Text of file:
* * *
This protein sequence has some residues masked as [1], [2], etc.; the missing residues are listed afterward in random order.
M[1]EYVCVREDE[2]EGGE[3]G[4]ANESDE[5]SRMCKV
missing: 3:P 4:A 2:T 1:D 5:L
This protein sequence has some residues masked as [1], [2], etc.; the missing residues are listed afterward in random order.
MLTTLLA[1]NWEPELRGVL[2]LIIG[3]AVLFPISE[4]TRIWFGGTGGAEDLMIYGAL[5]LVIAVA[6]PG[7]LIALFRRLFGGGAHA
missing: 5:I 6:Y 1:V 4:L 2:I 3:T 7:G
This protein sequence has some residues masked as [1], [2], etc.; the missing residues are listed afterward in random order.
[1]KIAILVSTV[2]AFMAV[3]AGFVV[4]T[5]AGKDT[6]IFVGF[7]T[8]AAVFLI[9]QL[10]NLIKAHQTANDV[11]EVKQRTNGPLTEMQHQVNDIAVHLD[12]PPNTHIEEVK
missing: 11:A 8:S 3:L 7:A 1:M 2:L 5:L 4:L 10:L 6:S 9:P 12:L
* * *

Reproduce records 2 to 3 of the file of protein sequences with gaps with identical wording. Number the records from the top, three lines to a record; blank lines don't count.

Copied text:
This protein sequence has some residues masked as [1], [2], etc.; the missing residues are listed afterward in random order.
MLTTLLA[1]NWEPELRGVL[2]LIIG[3]AVLFPISE[4]TRIWFGGTGGAEDLMIYGAL[5]LVIAVA[6]PG[7]LIALFRRLFGGGAHA
missing: 5:I 6:Y 1:V 4:L 2:I 3:T 7:G
This protein sequence has some residues masked as [1], [2], etc.; the missing residues are listed afterward in random order.
[1]KIAILVSTV[2]AFMAV[3]AGFVV[4]T[5]AGKDT[6]IFVGF[7]T[8]AAVFLI[9]QL[10]NLIKAHQTANDV[11]EVKQRTNGPLTEMQHQVNDIAVHLD[12]PPNTHIEEVK
missing: 11:A 8:S 3:L 7:A 1:M 2:L 5:L 4:L 10:L 6:S 9:P 12:L